by Benjamin Bathke

A discussion on how to tap academic institutions to bring innovation to market turned into an opportunity for Washington University in St. Louis students to build ventures based on patents owned by the world’s largest aerospace company — The Boeing Patent Challenge.

At the final pitching event in December, Boeing executives selected three winners from a total of 30 participating teams. The Challenge is a new joint project of WashU’s Skandalaris Center for Interdisciplinary Innovation and Entrepreneurship and Boeing Phantom Works Ventures.

“I think it’s a great way to show Boeing collaborating in innovative areas and giving really smart and excited students a chance to interact with a big company to see if there’s synergy,” said Tracey Cowan, director of Phantom Works Strategy at Boeing.

The three winning teams are Spectraserve (cancer detection); Nano Syntech (wearable devices); and StentIT (medical stent fracture detection).

“The challenge is the best group work project I’ve ever done,” said Christopher Weber, a student in the School of Law who took first prize worth $2,500 with Spectraserve. Weber and his teammates want to apply Boeing’s hyperspectral imaging technology to identify cancer cells in real time while reducing cost, risk and complications during surgery.

Both WashU and Boeing had to step out of traditional roles to create a mutually beneficial experience. “What really made this challenge go as well as it did is that both side were extremely flexible,” said Barry Martin, who is the project manager for the challenge and Phantom Works Ventures employee at Boeing. “We actually made a lot of pivots based on student input.”

The goal of the competition was to commercialize Boeing’s patents in non-traditional markets for Boeing while giving WashU students business exposure.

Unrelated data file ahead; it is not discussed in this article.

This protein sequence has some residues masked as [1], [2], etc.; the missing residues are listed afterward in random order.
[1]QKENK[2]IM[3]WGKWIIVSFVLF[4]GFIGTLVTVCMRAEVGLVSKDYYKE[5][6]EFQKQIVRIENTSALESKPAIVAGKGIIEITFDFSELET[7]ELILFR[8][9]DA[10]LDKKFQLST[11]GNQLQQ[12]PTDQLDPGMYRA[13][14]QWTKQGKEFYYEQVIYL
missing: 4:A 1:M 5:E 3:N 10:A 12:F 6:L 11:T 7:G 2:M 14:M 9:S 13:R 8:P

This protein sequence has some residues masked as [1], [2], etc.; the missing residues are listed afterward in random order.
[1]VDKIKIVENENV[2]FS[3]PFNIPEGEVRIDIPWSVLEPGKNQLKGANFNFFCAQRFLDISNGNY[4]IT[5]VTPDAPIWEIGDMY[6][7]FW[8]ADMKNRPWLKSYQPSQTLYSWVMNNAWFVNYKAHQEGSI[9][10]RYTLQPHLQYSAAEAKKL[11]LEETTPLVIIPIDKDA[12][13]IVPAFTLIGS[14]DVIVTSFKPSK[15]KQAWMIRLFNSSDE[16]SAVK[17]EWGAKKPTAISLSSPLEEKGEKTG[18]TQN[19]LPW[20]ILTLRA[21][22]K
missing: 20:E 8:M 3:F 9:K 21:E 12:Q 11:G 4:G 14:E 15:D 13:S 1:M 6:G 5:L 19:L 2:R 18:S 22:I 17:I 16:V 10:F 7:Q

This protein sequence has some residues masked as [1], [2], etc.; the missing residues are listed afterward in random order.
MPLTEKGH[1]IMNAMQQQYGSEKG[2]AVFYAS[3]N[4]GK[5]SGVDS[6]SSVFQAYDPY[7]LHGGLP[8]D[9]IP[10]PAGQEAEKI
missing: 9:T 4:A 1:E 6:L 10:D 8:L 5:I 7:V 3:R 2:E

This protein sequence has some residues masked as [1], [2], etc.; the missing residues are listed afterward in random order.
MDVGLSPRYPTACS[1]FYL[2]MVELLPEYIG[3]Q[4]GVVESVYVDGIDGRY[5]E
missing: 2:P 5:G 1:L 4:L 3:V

“Previously, the only business experience I had was from Craigslist,” Weber said. “The challenge was like working a muscle I didn’t even know was there.” He also attributed Spectraserve’s diversity to winning the competition.

Stu Voboril, director of Capture at Boeing’s Phantom Works, said Spectraserve and the other teams far exceeded Boeing’s expectations in regard to innovation and entrepreneurship.

“The way the students came across — their emotions, their feeling, their professionalism — none of them were nervous,” Voboril said.

Samantha Feng and her team, Nano Syntech, finished second with a $1,500 prize. The venture aims to enable the continuous charging of wearable devices using Boeing’s nanoparticle heat-sink technology. Feng, an MBA student at Olin Business School, placed great value on meeting students and faculty from other schools within Washington University. “I learned a lot from the engineering side of things, which I don’t really get to see in the business school,” she said.

“The challenge has given us a lot of opportunity to carve our own niche into markets we really find interesting,” said Nathan Reed, a doctoral student in energy, environmental and chemical engineering in the School of Engineering & Applied Science and a member of the Nano Syntech team. “We’re hoping to take some of this startup money, move forward, start building some prototypes and see where that takes us.”

Emre Toker, managing director of the Skandalaris Center, said the three winning teams, as well as several other participating teams, will conduct some initial de-risking “killer experiments” associated with their venture concepts.

StentIT, which hopes to make use of Boeing’s non-invasive fracture detection technology to identify coronary and peripheral stent fractures early on, finished third and took home $1,000.

Boeing has already agreed to expand the partnership with WashU by funding another competition this semester. “We see a lot of value in having an external perspective of what our intellectual property can be applied to,” Cowan said.

Toker said Skandalaris is also looking to partner with other large corporations to put on comparable challenges, as well as with a subset of WashU’s own intellectual property portfolio.

The next round of the competition is already underway. “We have worked closely with the Skandalaris Center to make the spring edition even better,” Martin said. “It will be exciting to see what this semester’s teams explore.”

By creating a unique framework of collaboration, the Boeing Patent Challenge could be a harbinger of similar initiatives that try to tap into the entrepreneurial potential of universities while helping big firms commercialize their intellectual property.

Learn more about the spring Boeing Patent Challenge at upcoming information sessions.